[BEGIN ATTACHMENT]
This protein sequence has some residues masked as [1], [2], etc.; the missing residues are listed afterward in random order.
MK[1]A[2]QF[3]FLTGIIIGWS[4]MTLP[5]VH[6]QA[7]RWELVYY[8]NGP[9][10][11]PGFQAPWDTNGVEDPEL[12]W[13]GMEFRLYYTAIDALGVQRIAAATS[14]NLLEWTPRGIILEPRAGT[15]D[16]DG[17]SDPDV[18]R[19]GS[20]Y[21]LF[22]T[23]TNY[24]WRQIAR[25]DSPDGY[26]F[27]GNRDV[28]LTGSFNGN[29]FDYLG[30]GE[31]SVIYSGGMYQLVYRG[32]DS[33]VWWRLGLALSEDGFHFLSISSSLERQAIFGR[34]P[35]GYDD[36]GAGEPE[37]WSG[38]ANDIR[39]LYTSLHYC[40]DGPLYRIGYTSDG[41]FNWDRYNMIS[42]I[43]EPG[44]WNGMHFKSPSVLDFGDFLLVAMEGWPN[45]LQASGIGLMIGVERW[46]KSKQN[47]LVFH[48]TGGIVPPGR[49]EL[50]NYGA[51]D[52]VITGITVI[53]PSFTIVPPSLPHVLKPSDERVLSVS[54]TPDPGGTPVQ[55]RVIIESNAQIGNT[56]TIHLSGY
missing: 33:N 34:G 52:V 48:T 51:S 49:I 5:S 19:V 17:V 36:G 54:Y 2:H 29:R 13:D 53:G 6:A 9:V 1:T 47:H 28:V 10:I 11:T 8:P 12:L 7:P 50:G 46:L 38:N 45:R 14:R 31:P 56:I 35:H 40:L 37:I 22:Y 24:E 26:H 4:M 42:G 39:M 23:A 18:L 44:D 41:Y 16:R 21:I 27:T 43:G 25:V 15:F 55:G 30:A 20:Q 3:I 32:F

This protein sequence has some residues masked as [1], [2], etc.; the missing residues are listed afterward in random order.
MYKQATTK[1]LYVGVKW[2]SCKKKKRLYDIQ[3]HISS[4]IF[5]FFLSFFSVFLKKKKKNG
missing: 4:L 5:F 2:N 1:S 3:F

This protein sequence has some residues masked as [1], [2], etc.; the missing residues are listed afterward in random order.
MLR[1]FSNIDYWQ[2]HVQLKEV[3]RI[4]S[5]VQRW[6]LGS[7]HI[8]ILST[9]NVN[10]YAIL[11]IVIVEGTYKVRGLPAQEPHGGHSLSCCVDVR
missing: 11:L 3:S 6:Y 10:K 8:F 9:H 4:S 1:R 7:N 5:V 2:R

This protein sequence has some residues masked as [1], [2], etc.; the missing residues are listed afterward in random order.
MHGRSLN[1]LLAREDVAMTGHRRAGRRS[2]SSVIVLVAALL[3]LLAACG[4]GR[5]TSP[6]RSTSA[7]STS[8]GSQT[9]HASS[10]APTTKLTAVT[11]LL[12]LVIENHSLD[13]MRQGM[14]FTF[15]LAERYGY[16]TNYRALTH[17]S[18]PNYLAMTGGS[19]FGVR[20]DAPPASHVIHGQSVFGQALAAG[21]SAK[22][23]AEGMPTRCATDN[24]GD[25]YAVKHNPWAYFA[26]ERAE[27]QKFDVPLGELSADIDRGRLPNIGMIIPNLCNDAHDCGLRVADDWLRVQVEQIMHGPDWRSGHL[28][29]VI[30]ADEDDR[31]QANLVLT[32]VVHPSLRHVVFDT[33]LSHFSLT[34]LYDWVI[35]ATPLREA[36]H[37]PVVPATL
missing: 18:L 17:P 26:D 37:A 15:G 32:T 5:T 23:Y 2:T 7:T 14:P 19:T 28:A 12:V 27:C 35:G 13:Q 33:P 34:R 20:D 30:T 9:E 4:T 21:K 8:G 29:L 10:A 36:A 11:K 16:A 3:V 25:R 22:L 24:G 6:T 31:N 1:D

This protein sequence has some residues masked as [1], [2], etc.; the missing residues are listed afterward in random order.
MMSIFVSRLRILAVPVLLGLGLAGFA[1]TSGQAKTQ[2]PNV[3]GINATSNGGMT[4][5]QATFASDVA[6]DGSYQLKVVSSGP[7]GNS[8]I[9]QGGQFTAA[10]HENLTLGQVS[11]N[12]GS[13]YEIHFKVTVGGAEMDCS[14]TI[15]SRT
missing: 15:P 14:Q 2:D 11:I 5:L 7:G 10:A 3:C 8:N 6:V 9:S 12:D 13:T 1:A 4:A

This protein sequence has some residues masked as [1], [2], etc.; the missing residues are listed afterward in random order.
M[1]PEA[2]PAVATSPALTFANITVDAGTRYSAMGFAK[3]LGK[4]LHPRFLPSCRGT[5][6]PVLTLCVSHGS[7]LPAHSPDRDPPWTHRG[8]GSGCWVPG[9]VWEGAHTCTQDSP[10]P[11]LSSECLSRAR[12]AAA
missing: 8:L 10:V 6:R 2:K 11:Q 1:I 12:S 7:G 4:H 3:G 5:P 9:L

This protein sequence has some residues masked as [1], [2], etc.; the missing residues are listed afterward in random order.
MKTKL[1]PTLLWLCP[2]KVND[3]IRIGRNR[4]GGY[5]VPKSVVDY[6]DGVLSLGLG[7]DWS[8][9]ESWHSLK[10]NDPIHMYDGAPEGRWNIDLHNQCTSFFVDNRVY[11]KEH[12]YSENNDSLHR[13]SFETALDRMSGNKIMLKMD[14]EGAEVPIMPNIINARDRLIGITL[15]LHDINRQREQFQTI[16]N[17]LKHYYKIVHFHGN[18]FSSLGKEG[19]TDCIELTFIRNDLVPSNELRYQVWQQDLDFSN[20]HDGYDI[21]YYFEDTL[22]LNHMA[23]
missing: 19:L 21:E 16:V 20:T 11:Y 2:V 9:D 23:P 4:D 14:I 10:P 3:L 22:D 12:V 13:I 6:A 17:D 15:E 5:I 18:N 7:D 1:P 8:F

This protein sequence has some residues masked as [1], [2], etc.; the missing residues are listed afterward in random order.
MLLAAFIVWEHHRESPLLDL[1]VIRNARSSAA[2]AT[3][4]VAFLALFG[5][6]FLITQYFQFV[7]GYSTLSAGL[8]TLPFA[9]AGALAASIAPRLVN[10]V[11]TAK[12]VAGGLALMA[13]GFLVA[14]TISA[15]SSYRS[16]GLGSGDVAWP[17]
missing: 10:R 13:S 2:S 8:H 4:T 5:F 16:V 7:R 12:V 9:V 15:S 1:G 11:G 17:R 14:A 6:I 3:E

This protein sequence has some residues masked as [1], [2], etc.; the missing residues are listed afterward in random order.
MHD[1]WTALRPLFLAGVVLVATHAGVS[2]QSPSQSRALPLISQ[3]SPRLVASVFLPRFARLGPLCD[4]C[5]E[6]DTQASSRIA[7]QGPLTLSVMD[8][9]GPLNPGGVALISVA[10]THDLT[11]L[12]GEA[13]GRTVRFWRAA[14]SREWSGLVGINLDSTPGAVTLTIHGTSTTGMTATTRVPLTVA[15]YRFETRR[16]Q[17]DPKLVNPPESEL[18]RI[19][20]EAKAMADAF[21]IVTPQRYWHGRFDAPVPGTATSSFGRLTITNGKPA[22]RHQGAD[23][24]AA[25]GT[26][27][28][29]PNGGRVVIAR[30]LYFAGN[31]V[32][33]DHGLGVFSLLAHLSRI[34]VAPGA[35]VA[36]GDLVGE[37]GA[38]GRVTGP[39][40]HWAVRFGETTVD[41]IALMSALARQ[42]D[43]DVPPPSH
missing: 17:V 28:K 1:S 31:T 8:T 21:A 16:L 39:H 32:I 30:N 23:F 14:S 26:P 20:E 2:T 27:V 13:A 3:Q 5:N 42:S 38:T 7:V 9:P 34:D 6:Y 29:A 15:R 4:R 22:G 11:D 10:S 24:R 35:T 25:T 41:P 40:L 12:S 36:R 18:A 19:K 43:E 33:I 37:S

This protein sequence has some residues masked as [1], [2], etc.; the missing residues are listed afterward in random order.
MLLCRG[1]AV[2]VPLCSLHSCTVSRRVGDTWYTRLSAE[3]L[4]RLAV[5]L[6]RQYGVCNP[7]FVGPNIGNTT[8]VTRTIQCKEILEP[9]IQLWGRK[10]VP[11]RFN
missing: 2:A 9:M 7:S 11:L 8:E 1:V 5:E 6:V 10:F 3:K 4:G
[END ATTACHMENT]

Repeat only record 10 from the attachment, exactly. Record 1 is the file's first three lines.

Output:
This protein sequence has some residues masked as [1], [2], etc.; the missing residues are listed afterward in random order.
MLLCRG[1]AV[2]VPLCSLHSCTVSRRVGDTWYTRLSAE[3]L[4]RLAV[5]L[6]RQYGVCNP[7]FVGPNIGNTT[8]VTRTIQCKEILEP[9]IQLWGRK[10]VP[11]RFN
missing: 2:A 9:M 7:S 11:L 8:E 1:V 5:E 6:V 10:F 3:K 4:G